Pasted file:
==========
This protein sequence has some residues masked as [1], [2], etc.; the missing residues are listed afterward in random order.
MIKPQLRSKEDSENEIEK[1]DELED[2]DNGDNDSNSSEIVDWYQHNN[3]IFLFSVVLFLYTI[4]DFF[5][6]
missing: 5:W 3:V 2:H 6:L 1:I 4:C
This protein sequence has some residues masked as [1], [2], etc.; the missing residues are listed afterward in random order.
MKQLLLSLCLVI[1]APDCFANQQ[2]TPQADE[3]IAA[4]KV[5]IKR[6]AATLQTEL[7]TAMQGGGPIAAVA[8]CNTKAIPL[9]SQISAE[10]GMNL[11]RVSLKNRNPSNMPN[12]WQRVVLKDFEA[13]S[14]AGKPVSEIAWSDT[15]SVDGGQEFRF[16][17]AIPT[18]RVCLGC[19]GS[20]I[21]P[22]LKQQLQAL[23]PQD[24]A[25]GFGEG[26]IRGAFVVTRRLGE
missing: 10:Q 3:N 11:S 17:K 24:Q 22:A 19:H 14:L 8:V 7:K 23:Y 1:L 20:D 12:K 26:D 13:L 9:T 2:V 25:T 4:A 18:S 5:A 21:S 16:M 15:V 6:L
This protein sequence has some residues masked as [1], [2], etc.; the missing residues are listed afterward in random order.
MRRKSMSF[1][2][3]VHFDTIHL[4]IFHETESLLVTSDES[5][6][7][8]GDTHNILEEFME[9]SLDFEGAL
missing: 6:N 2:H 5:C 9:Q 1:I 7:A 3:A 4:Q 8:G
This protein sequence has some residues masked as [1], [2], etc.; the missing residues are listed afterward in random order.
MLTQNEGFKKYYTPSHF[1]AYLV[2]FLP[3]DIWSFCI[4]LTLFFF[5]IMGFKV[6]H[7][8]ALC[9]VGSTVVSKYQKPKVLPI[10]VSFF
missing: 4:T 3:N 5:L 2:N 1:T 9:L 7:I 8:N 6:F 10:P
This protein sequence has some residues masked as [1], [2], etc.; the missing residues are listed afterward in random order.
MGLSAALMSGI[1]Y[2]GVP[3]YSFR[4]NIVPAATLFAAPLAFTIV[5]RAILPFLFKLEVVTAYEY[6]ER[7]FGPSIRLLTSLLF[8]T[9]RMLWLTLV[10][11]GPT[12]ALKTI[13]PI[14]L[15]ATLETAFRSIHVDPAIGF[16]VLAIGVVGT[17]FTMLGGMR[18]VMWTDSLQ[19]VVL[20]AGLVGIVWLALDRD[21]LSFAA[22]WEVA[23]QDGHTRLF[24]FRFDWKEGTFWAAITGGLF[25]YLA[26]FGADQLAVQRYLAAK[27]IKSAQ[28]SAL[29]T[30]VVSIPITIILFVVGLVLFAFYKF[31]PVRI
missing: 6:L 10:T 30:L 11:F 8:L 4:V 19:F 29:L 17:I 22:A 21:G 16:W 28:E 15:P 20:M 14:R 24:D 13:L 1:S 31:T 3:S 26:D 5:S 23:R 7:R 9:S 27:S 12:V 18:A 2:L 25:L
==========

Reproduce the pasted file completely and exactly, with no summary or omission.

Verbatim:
This protein sequence has some residues masked as [1], [2], etc.; the missing residues are listed afterward in random order.
MIKPQLRSKEDSENEIEK[1]DELED[2]DNGDNDSNSSEIVDWYQHNN[3]IFLFSVVLFLYTI[4]DFF[5][6]
missing: 5:W 3:V 2:H 6:L 1:I 4:C
This protein sequence has some residues masked as [1], [2], etc.; the missing residues are listed afterward in random order.
MKQLLLSLCLVI[1]APDCFANQQ[2]TPQADE[3]IAA[4]KV[5]IKR[6]AATLQTEL[7]TAMQGGGPIAAVA[8]CNTKAIPL[9]SQISAE[10]GMNL[11]RVSLKNRNPSNMPN[12]WQRVVLKDFEA[13]S[14]AGKPVSEIAWSDT[15]SVDGGQEFRF[16][17]AIPT[18]RVCLGC[19]GS[20]I[21]P[22]LKQQLQAL[23]PQD[24]A[25]GFGEG[26]IRGAFVVTRRLGE
missing: 10:Q 3:N 11:S 17:K 24:Q 22:A 19:H 14:L 8:V 7:K 23:Y 1:L 20:D 12:K 26:D 13:L 9:T 2:V 25:T 4:A 18:S 5:A 21:S 16:M 15:V 6:L
This protein sequence has some residues masked as [1], [2], etc.; the missing residues are listed afterward in random order.
MRRKSMSF[1][2][3]VHFDTIHL[4]IFHETESLLVTSDES[5][6][7][8]GDTHNILEEFME[9]SLDFEGAL
missing: 6:N 2:H 5:C 9:Q 1:I 7:A 3:A 4:Q 8:G
This protein sequence has some residues masked as [1], [2], etc.; the missing residues are listed afterward in random order.
MLTQNEGFKKYYTPSHF[1]AYLV[2]FLP[3]DIWSFCI[4]LTLFFF[5]IMGFKV[6]H[7][8]ALC[9]VGSTVVSKYQKPKVLPI[10]VSFF
missing: 4:T 3:N 5:L 2:N 1:T 9:L 7:I 8:N 6:F 10:P
This protein sequence has some residues masked as [1], [2], etc.; the missing residues are listed afterward in random order.
MGLSAALMSGI[1]Y[2]GVP[3]YSFR[4]NIVPAATLFAAPLAFTIV[5]RAILPFLFKLEVVTAYEY[6]ER[7]FGPSIRLLTSLLF[8]T[9]RMLWLTLV[10][11]GPT[12]ALKTI[13]PI[14]L[15]ATLETAFRSIHVDPAIGF[16]VLAIGVVGT[17]FTMLGGMR[18]VMWTDSLQ[19]VVL[20]AGLVGIVWLALDRD[21]LSFAA[22]WEVA[23]QDGHTRLF[24]FRFDWKEGTFWAAITGGLF[25]YLA[26]FGADQLAVQRYLAAK[27]IKSAQ[28]SAL[29]T[30]VVSIPITIILFVVGLVLFAFYKF[31]PVRI
missing: 6:L 10:T 30:L 11:F 8:L 4:V 19:F 29:L 17:I 22:A 21:G 16:W 28:E 15:P 20:M 14:R 24:D 13:L 1:S 31:T 3:S 26:D 5:S 23:R 7:R 9:S 27:S 12:V 18:A 2:L 25:L